Daily Letters

A selection of letters received.


September 10, 2004

A simple girl with simple dreams

Dear George:

I'm your average 20 year old girl from the Midwest. I'm a simple girl with simple dreams. To get married, settle down, have a family and live happily.

I've accomplished the first of these aspirations. I was married the day after I turned 19 to my high school sweetheart David. The middle of senior year he enlisted in the United States Marine Corps and headed out to boot camp leaving me alone to finish out my senior year and plan our wedding for when he came home on boot leave. 3 months later we had the finest wedding a girl could ask for. Nothing fancy. Just all the family and friends one could ever ask for. Truly a night to remember. David and I knew this was the start of our life. And what a perfect life it would be.

Not shortly after our brief, well...nonexistent, honeymoon, David left to go to his training school. We weren't together again until mid fall when I could finally move with him to his duty station at Camp Lejeune in North Carolina. What a trip it was for us. So far away from home and no money in our pockets. We lived on base and finally it seemed as if we were given the chance to settle in.

But with the war in Iraq David had to learn all sorts of new training. Being home usually 1 or 2 weeks out of each month. Working from 4 am until 11 pm most days. We hardly got to see one another. He would be gone for months at a time preparing for deployment which was to come in August of 2004.

Come May of '04 we were told they'd be leaving early. July 5th at the earliest. So we braced ourselves and tried to spend more time together. Only to find that he'd be leaving June 19th instead for yet, more training.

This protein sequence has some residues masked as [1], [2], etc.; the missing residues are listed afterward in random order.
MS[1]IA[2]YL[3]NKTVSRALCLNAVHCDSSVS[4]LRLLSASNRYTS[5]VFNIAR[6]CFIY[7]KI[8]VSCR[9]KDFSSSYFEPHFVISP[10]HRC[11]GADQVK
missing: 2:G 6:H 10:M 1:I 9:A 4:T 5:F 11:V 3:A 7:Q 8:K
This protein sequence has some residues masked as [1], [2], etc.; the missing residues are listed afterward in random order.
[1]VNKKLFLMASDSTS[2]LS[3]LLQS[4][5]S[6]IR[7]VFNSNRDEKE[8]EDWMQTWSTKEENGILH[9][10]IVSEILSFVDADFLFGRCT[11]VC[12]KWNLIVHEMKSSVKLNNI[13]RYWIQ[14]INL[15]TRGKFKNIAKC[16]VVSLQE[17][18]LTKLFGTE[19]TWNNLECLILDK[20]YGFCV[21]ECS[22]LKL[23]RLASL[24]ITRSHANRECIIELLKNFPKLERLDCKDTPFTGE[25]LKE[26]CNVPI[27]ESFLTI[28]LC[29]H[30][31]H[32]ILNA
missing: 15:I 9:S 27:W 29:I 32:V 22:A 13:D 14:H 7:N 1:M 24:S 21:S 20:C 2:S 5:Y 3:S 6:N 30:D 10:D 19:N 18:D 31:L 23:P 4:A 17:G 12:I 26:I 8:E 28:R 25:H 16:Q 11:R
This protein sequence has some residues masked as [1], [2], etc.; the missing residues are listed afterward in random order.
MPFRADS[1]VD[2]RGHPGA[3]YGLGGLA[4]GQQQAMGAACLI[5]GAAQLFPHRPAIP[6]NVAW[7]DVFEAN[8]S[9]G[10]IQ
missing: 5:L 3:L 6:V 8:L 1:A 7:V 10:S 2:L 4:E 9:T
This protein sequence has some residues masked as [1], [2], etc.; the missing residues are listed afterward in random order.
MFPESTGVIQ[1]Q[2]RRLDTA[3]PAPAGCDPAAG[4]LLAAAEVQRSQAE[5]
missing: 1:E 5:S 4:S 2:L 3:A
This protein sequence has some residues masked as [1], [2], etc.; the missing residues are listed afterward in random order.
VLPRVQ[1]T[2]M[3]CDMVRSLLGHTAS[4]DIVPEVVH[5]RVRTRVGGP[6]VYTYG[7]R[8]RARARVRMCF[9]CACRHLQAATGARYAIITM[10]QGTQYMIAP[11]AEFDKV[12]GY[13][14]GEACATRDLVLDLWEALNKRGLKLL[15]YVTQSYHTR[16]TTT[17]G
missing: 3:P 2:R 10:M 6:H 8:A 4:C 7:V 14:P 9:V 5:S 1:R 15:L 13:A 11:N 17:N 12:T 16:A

He missed my birthday and our one year anniversary. He'll miss Thanksgiving, Halloween, his 20th birthday, Christmas, New years and Valentines day before his tired heart can come home to me where it belongs.

But most of all he's missing out on our life together. And I'm missing out on that too. Like so many other men and women serving over seas, in this war that we're not all too sure about.

And I have to go to bed every night wondering, if we'll make it through another day. If he'll make it through another day. Pray as hard as I might. I can't make him come home early. Or the Iraqis understand he's not there to hurt them. I can't keep a shield around him. And I can't talk to him every time I need him to be there with me.

Now he's a simple man, with simple dreams. And knows what he signed up for. To protect freedom in America. To keep those he loves safe and sound. Which I assume is what most service members sign up for. And they know full well, as do their spouses and family members, that there is danger involved. And all we ask of you Mr. President is to make conscience decisions and only send our boys in when you absolutely have to.

And I don't think you've done that Mr. President. I don't think you made a good decision or a right decision in sending my husband and other men and women to Iraq.

And they'll continue to die while we here at home continue to try to figure out why we went there in the first place.

Mr. President, how much blood must be shed before you'll step up, be a man and admit you were wrong?


Age 20
Traverse City, Michigan



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